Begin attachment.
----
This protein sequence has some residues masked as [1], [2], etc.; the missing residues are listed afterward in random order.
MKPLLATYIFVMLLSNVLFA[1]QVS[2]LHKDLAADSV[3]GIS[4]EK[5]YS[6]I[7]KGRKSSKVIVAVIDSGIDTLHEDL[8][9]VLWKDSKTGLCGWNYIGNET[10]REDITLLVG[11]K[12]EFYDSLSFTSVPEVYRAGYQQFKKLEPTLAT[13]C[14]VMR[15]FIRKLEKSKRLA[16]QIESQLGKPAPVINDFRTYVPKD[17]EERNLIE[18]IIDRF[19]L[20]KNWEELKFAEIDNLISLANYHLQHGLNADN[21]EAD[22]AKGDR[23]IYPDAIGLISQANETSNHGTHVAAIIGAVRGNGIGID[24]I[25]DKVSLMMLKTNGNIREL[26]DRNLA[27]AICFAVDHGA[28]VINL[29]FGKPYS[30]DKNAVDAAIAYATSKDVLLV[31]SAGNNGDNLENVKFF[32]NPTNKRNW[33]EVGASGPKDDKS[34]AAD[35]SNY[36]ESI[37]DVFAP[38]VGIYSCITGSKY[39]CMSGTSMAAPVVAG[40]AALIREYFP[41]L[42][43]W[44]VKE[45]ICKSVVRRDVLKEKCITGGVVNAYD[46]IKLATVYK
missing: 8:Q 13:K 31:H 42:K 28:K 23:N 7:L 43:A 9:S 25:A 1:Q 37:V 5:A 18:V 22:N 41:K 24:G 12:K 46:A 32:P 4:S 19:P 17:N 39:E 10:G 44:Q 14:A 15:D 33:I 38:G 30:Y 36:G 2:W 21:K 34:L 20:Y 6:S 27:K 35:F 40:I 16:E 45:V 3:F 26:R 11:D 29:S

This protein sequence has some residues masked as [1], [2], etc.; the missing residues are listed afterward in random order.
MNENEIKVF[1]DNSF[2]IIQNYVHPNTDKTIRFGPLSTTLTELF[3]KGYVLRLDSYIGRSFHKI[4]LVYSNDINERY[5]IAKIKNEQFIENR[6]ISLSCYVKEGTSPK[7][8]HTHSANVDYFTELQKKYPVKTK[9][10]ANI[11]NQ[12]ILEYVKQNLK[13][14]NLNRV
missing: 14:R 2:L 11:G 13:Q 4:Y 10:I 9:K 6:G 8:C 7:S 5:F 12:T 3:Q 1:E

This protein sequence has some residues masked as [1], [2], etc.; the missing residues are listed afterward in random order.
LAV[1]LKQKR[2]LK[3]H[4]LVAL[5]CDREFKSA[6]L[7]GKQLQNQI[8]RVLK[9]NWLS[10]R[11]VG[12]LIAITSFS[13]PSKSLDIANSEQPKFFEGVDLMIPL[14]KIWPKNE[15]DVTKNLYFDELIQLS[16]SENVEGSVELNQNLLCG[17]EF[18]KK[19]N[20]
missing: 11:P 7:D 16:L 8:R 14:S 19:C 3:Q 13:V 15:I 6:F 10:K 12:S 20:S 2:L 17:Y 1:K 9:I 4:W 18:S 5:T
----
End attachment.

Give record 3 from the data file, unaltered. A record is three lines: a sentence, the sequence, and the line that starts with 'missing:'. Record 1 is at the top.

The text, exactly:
This protein sequence has some residues masked as [1], [2], etc.; the missing residues are listed afterward in random order.
LAV[1]LKQKR[2]LK[3]H[4]LVAL[5]CDREFKSA[6]L[7]GKQLQNQI[8]RVLK[9]NWLS[10]R[11]VG[12]LIAITSFS[13]PSKSLDIANSEQPKFFEGVDLMIPL[14]KIWPKNE[15]DVTKNLYFDELIQLS[16]SENVEGSVELNQNLLCG[17]EF[18]KK[19]N[20]
missing: 11:P 7:D 16:L 8:R 14:S 19:C 3:Q 13:V 15:I 6:F 10:K 12:S 20:S 2:L 17:Y 1:K 9:I 4:W 18:S 5:T